Traitement de tissus de patients séropositifs sous trithérapie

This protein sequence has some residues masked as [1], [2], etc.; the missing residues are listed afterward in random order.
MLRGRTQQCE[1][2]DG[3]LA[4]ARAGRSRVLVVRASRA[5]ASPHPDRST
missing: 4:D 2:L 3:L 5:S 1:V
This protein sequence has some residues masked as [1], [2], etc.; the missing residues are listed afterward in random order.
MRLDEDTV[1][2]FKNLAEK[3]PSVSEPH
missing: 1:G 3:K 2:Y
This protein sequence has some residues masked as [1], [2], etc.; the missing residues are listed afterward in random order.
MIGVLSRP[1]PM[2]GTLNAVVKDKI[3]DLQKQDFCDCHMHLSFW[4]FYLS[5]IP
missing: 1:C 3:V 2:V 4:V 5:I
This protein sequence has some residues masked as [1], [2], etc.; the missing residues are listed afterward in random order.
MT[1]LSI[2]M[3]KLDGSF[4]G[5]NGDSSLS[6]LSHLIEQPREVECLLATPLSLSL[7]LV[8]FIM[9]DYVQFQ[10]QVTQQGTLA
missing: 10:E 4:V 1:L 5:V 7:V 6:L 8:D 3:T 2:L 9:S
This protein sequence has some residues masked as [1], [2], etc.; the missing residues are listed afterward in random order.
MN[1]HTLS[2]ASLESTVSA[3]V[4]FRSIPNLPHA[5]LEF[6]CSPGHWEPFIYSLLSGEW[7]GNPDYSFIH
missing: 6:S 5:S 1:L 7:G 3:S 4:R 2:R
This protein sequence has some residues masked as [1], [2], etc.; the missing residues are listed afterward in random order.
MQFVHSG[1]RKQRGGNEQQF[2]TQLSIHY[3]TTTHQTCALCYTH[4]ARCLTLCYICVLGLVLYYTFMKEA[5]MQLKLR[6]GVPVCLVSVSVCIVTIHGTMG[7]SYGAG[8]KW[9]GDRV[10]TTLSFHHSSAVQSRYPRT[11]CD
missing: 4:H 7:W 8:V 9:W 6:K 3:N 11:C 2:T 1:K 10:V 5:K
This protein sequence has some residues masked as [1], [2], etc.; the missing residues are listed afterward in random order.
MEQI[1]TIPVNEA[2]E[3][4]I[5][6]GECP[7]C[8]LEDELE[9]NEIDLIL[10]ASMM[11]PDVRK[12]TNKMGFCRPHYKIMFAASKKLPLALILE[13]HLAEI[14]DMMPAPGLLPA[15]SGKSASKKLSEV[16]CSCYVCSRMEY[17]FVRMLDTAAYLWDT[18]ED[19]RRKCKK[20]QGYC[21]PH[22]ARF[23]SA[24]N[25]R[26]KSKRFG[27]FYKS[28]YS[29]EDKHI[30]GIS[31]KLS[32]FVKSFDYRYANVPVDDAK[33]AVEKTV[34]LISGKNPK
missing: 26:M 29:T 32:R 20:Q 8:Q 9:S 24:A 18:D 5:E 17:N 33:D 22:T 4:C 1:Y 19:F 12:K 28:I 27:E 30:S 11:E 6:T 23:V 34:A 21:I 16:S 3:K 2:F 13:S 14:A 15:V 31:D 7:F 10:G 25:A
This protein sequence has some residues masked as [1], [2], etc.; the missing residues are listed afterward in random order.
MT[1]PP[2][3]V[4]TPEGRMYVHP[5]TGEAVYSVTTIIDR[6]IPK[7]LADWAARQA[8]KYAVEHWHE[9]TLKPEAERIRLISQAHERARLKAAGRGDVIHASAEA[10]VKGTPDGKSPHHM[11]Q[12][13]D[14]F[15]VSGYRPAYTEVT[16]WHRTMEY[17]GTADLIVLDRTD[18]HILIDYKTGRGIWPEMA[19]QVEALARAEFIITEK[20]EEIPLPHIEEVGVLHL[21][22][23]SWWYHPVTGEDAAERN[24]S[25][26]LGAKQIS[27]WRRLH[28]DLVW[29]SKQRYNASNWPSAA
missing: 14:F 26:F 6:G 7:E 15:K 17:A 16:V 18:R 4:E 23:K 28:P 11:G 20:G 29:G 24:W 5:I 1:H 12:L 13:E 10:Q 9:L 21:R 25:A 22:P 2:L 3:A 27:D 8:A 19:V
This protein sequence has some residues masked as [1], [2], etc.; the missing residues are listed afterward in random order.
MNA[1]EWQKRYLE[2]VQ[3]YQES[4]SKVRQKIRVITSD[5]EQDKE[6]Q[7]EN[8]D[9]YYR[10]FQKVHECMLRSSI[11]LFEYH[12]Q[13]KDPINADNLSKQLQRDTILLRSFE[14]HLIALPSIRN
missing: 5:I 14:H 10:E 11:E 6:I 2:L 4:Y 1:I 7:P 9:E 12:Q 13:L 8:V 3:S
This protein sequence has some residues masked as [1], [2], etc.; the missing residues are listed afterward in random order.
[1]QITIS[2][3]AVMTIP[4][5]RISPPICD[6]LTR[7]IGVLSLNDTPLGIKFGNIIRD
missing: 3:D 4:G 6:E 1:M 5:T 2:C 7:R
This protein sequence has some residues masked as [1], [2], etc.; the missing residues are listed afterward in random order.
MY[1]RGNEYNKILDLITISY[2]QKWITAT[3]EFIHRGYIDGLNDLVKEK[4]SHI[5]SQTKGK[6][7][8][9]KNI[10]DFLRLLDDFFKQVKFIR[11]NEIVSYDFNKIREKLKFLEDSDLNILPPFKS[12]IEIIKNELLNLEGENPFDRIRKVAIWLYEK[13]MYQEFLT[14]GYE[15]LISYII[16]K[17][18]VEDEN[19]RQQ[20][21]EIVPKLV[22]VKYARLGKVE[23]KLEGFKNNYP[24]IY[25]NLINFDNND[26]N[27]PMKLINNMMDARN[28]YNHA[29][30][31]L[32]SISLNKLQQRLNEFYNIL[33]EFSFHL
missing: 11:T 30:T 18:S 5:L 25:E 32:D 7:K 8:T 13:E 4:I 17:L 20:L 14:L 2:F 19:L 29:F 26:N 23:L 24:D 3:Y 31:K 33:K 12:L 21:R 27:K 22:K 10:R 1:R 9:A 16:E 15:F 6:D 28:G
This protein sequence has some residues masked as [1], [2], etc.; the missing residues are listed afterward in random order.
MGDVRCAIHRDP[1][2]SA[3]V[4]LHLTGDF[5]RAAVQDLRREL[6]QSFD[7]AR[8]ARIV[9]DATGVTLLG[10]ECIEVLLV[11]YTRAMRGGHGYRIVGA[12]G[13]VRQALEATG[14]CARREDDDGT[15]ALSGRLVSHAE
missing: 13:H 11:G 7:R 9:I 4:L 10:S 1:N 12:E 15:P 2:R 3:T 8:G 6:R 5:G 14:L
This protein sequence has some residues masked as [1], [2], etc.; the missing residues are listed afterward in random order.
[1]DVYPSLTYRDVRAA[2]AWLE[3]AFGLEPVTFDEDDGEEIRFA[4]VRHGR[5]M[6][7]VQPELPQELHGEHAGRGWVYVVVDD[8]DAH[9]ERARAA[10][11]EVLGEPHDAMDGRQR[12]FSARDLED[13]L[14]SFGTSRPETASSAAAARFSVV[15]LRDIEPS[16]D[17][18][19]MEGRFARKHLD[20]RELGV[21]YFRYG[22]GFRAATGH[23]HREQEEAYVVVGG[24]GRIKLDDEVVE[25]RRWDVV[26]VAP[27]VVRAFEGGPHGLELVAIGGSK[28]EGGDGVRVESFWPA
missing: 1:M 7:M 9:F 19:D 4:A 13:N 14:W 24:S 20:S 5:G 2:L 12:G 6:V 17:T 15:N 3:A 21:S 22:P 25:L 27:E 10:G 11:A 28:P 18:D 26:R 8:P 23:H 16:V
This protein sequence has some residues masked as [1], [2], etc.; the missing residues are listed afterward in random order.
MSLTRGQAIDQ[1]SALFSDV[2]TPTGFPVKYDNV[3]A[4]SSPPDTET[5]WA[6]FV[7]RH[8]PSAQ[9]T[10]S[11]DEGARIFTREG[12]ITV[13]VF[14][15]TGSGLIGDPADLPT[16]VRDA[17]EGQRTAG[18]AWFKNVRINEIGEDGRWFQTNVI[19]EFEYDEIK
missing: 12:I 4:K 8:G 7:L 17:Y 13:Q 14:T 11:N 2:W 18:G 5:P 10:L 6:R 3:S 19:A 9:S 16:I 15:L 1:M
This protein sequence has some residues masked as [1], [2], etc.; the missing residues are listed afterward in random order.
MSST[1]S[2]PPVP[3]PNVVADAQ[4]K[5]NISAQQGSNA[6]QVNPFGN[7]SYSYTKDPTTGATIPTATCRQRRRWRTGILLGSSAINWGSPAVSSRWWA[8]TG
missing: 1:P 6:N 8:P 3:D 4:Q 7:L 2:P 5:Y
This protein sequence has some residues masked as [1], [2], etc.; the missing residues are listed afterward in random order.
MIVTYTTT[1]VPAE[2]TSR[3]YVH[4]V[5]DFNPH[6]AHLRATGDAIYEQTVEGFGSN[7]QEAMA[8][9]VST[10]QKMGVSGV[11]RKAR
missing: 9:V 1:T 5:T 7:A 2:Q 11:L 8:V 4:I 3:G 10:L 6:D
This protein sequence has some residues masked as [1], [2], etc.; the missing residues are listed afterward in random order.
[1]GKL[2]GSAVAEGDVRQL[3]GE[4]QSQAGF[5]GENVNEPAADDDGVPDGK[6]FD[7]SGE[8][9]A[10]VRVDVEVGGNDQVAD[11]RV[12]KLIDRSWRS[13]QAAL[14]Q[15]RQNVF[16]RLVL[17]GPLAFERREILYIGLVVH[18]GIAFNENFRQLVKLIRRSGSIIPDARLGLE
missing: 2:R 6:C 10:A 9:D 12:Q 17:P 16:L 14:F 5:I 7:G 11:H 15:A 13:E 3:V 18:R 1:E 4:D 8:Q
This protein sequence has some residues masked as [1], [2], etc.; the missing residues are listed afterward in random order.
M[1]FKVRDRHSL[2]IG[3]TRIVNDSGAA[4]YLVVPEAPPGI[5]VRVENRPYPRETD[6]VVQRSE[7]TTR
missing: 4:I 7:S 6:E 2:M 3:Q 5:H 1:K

Treatment of tissue from seropositive patients undergoing triple therapy with a view to identifying the reservoir cells, in which the virus multiplies very slowly. These tissues, taken from the genital organs (penis) of seropositive patients undergoing effective treatment, or healthy subjects, are fixed then encapsulated in a resin. In order to detect the genetic material of the virus (RNA), the tissues are then cut into thin slices (4-5 microns) before being deposited on glass slides. To reveal the RNA, the tissues on the slides undergo several treatments (ethanol and oxygenated water baths and heating to 40°C, among others). They are then treated with specific viral RNA probes using new, highly sensitive RNAscope technology. Reservoir cells are infected cells in which the virus, for reasons that are still poorly understood, becomes dormant, or replicates very slowly. This means that the virus is invisible from outside the cell, and therefore escapes the immune response and antiretroviral treatments. If treatment is stopped, the virus starts to multiply again in large numbers, and the disease progresses once again. The most studied reservoir is located in the CD4+ T lymphocytes in the blood. However, although there are many signs that other reservoirs exist in tissues, very little is known about the nature and dynamics of these tissue reservoirs, notably in terms of macrophages. The "Mucosal entry of HIV and mucosal immunity" team led by Morgane Bomsel is in the process of characterising these viral reservoirs at the level of tissue macrophages. The characterisation of these new reservoirs is vital for the development of an effective strategy for HIV eradication.